I wish I had a dollar for every time I've heard this question over the last 25 years. I could retire tomorrow!
Why do so many keep bringing up this tired clichÃ© when we clearly know that "business ethics" is not a contradiction in terms? Obviously, this clichÃ© does point to something true about joining "business" and "ethics." At the same time, I think this clichÃ© conveys something very misleading that can derail corporate ethics initiatives. It's time to separate the truth from the error.
People never will stop repeating this clichÃ© because, deep down, we know that it's not always easy to be ethical—in business or anywhere else in life! Sometimes it's hard to know what the right thing to do is. Because modern life is complex and fast-moving, we sometimes are honestly perplexed about what ethics require in a particular quandary.
Other times, when it is crystal-clear what we should do, we still may stumble because there can be powerful obstacles to acting ethically. For example, in the short term, acting ethically can sometimes be very expensive.
So, calling "business ethics" an oxymoron rightly recognizes that ethics is a challenge. This much is true. That said, I think that this clichÃ© also betrays a deep error in the way that many think about ethics in business. This error can be costly for business and it should be cleared up once and for all.
Calling "business ethics" an oxymoron conveys the misguided assumption that ethical commitment and conduct have to be 100% in order to be valid. In other words, if you're going to be ethical you have to be a saint. Like being pregnant, being ethical is thought to be an all-or-nothing proposition: you either are or you aren't!
It's certainly not bad to strive for ethical perfection, but it can be very destructive to insist upon it. Demanding 100% ethical perfection can have the unintended reverse consequence of discouraging people from trying to be ethical at all. When faced with the impossible, sometimes people just give up.
The hard realities of business require give-and-take among people as they strive for pragmatic solutions. These solutions aren't always perfect, but they often represent the best we can achieve. So, we shouldn't give up, by saying it is impossible to join "business" and "ethics," simply because it is sometimes hard to put our ethics into practice.
The implications for business are serious. Just recently, there were stories in the news media about how certain socially responsible investment funds had fallen short in their goals to achieve ethically clean portfolios. Much of this coverage cynically suggested that investors shouldn't even try to apply their ethics to investment decisions because of the difficulty of avoiding "dirty hands" in the market place.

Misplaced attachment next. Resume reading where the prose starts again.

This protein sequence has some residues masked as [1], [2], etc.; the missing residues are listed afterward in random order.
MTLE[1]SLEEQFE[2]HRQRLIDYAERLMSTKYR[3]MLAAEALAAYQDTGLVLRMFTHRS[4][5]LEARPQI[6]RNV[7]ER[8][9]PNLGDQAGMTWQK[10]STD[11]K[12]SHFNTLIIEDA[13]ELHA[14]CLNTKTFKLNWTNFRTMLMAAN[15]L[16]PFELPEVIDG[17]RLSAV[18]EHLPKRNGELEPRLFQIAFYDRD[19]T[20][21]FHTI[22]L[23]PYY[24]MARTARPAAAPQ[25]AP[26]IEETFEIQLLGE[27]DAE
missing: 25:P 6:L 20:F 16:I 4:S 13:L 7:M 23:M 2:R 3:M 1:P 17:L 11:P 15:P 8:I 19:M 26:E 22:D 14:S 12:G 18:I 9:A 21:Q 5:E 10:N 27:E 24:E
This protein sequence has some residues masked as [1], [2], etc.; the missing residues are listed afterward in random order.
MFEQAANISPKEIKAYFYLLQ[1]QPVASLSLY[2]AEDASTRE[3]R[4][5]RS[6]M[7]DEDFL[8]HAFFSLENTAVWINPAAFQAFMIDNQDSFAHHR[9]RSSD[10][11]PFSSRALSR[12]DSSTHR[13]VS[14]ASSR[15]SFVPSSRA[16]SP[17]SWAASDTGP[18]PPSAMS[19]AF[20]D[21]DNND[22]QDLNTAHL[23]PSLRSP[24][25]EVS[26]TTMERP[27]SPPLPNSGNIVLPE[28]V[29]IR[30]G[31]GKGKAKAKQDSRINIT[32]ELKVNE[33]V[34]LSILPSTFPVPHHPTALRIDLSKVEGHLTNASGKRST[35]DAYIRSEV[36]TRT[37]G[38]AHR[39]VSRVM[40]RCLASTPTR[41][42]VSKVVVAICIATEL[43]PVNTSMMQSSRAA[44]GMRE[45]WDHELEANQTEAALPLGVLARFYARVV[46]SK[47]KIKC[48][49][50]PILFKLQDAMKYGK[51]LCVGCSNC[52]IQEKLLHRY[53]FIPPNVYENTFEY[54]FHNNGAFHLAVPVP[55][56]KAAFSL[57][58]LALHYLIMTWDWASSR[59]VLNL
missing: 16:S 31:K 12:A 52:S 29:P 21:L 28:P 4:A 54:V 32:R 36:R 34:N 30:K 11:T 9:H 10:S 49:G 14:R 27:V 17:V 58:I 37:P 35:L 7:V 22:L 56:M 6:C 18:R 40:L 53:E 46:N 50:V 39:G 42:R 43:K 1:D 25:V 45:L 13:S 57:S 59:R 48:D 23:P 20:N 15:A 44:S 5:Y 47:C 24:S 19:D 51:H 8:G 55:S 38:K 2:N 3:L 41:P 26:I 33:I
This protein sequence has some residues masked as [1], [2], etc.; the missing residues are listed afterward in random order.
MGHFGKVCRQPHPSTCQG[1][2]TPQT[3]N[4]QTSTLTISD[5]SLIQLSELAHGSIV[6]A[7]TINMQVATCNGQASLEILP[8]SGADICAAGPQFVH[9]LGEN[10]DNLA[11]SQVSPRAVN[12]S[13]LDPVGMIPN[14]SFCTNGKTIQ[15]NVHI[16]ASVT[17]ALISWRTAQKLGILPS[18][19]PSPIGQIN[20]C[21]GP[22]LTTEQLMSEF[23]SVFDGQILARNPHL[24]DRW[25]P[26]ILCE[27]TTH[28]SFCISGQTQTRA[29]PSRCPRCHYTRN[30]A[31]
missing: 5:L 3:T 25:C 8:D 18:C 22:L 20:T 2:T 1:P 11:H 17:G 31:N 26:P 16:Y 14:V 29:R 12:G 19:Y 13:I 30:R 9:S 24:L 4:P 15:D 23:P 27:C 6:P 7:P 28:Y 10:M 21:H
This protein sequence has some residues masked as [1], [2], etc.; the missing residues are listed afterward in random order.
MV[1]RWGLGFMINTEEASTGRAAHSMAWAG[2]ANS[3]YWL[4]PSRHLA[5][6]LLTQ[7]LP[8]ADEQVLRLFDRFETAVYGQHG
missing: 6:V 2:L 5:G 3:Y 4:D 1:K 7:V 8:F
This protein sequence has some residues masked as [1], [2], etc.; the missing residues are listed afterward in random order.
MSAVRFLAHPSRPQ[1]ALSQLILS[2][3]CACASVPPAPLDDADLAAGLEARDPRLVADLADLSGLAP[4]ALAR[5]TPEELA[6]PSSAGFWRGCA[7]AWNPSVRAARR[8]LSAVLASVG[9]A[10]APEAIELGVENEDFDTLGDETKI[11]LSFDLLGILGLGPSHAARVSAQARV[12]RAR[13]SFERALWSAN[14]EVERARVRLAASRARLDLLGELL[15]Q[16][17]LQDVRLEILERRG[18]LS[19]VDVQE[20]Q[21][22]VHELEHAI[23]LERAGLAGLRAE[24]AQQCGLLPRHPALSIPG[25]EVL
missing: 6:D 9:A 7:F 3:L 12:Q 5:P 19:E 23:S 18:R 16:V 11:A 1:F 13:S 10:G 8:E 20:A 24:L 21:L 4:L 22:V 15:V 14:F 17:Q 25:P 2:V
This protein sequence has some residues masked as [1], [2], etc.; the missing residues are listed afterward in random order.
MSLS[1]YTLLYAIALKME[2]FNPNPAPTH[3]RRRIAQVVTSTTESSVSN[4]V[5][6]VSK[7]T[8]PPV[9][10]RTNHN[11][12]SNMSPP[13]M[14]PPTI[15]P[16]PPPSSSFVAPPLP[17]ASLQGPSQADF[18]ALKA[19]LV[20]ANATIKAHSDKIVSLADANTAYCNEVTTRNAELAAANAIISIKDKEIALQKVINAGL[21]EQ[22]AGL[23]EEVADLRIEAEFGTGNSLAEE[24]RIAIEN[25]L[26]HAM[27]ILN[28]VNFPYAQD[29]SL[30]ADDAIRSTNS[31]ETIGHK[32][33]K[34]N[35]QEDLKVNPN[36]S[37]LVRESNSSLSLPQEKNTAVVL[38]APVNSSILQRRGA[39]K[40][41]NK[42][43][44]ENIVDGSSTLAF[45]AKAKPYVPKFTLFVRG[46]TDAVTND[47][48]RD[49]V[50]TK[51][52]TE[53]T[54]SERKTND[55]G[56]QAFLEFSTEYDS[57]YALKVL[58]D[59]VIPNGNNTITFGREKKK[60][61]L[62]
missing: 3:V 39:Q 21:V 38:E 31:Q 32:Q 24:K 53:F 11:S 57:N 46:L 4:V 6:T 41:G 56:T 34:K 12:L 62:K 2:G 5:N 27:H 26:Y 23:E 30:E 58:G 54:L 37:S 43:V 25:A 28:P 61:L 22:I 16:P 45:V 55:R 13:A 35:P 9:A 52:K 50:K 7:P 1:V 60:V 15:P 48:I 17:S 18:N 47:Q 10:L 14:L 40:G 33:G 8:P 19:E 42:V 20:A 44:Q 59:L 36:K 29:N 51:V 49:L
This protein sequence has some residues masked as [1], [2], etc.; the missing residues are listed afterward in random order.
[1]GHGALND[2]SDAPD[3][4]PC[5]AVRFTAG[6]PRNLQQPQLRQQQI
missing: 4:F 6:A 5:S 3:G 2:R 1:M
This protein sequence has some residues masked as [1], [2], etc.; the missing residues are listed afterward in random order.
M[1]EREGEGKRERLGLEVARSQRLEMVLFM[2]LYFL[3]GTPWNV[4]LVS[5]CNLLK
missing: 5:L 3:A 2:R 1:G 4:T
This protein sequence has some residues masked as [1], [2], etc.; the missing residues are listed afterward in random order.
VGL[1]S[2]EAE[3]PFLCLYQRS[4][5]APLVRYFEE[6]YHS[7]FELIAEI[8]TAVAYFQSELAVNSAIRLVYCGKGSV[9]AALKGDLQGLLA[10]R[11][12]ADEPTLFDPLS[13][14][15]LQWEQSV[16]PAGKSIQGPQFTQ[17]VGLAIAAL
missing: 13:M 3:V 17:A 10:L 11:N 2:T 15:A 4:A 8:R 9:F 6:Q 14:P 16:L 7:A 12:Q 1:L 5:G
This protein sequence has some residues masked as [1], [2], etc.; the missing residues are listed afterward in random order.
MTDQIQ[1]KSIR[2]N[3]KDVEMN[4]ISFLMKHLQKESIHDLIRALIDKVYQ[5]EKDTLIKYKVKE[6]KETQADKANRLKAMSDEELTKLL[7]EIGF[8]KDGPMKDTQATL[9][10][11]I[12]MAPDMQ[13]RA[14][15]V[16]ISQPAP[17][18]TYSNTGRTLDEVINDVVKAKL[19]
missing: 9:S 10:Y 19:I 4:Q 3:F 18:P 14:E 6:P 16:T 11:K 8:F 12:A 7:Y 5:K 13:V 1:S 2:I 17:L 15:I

I oppose this kind of cynical response. Instead of concluding that ethics and investments don't go together, we should be seeking even more sophisticated and thoughtful ways to link our values to our wallets.
Business schools and leading companies support the idea of "continuous improvement." This means that any business practice can be improved upon. Effective businesses cut victory laps short in order to improve quickly upon their successes. Entrepreneurs in particular understand that "sitting still" is the same as "slipping backwards."
But continuous improvement also entails the frank admission that we're not perfect—not ever. If we were perfect, there'd be no room to improve. There's no shame in being less than perfect. The shame would come only from giving up on doing better.
Continuous improvement as a business philosophy makes good sense. Why should it not also make sense as an ethical philosophy? There's no such thing as an ethically perfect manager, or an investment fund, or a company. If perfection is the impossible standard we're applying, then indeed we might as well conclude that "business ethics" is an oxymoron.
It makes no sense to impose this unrealistic standard on business or anything else. Instead, every company should examine its own practices and policies, and ask, "How can we improve what we're doing? Is our ethics code adequate? Do we train our people as well as we can? Do we treat our customers and other stakeholders as we should?"
The answer, of course, is that we can always do better. But far from being a reason for cynicism, this answer is actually good news. "Business ethics" is not an oxymoron; it's an opportunity.